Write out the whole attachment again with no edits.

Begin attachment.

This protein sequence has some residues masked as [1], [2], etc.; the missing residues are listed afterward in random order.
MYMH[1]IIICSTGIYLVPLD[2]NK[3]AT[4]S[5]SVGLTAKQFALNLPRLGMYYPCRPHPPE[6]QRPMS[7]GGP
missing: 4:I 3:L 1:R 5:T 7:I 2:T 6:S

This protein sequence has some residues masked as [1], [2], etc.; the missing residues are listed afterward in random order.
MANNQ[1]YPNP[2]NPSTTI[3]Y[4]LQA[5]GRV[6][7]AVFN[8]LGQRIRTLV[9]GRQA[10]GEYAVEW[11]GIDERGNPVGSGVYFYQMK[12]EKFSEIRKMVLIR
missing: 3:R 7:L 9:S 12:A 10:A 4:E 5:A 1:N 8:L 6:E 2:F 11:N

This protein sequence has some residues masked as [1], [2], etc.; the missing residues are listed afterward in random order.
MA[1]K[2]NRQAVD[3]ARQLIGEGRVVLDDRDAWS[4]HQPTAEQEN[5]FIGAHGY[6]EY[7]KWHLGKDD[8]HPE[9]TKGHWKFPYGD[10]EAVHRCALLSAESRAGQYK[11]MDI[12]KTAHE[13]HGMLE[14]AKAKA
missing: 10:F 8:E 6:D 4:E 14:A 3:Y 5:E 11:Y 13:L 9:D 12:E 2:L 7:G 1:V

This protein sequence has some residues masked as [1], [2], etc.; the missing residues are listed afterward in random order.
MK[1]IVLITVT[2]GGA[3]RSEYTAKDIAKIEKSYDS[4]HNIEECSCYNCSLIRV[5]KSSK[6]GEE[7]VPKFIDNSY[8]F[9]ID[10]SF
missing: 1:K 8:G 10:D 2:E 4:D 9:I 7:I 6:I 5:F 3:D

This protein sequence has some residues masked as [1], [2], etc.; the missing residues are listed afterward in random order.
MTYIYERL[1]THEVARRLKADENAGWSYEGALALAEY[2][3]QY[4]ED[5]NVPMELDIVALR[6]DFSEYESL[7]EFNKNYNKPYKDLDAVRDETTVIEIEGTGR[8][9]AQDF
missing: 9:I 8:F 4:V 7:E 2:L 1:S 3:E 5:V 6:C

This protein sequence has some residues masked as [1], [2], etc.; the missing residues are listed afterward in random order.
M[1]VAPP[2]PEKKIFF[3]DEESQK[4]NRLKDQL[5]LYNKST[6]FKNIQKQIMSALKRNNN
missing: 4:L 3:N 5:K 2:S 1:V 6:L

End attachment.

This protein sequence has some residues masked as [1], [2], etc.; the missing residues are listed afterward in random order.
MYMH[1]IIICSTGIYLVPLD[2]NK[3]AT[4]S[5]SVGLTAKQFALNLPRLGMYYPCRPHPPE[6]QRPMS[7]GGP
missing: 4:I 3:L 1:R 5:T 7:I 2:T 6:S

This protein sequence has some residues masked as [1], [2], etc.; the missing residues are listed afterward in random order.
MANNQ[1]YPNP[2]NPSTTI[3]Y[4]LQA[5]GRV[6][7]AVFN[8]LGQRIRTLV[9]GRQA[10]GEYAVEW[11]GIDERGNPVGSGVYFYQMK[12]EKFSEIRKMVLIR
missing: 3:R 7:L 9:S 12:A 10:A 4:E 5:A 1:N 8:L 6:E 2:F 11:N

This protein sequence has some residues masked as [1], [2], etc.; the missing residues are listed afterward in random order.
MA[1]K[2]NRQAVD[3]ARQLIGEGRVVLDDRDAWS[4]HQPTAEQEN[5]FIGAHGY[6]EY[7]KWHLGKDD[8]HPE[9]TKGHWKFPYGD[10]EAVHRCALLSAESRAGQYK[11]MDI[12]KTAHE[13]HGMLE[14]AKAKA
missing: 10:F 8:E 6:D 4:E 14:A 3:Y 5:E 11:Y 13:L 9:D 12:E 2:L 7:G 1:V

This protein sequence has some residues masked as [1], [2], etc.; the missing residues are listed afterward in random order.
MK[1]IVLITVT[2]GGA[3]RSEYTAKDIAKIEKSYDS[4]HNIEECSCYNCSLIRV[5]KSSK[6]GEE[7]VPKFIDNSY[8]F[9]ID[10]SF
missing: 1:K 8:G 10:D 2:E 4:D 9:I 7:I 6:I 5:F 3:D

This protein sequence has some residues masked as [1], [2], etc.; the missing residues are listed afterward in random order.
MTYIYERL[1]THEVARRLKADENAGWSYEGALALAEY[2][3]QY[4]ED[5]NVPMELDIVALR[6]DFSEYESL[7]EFNKNYNKPYKDLDAVRDETTVIEIEGTGR[8][9]AQDF
missing: 9:I 8:F 4:V 7:E 2:L 1:S 3:E 5:V 6:C

This protein sequence has some residues masked as [1], [2], etc.; the missing residues are listed afterward in random order.
M[1]VAPP[2]PEKKIFF[3]DEESQK[4]NRLKDQL[5]LYNKST[6]FKNIQKQIMSALKRNNN
missing: 4:L 3:N 5:K 2:S 1:V 6:L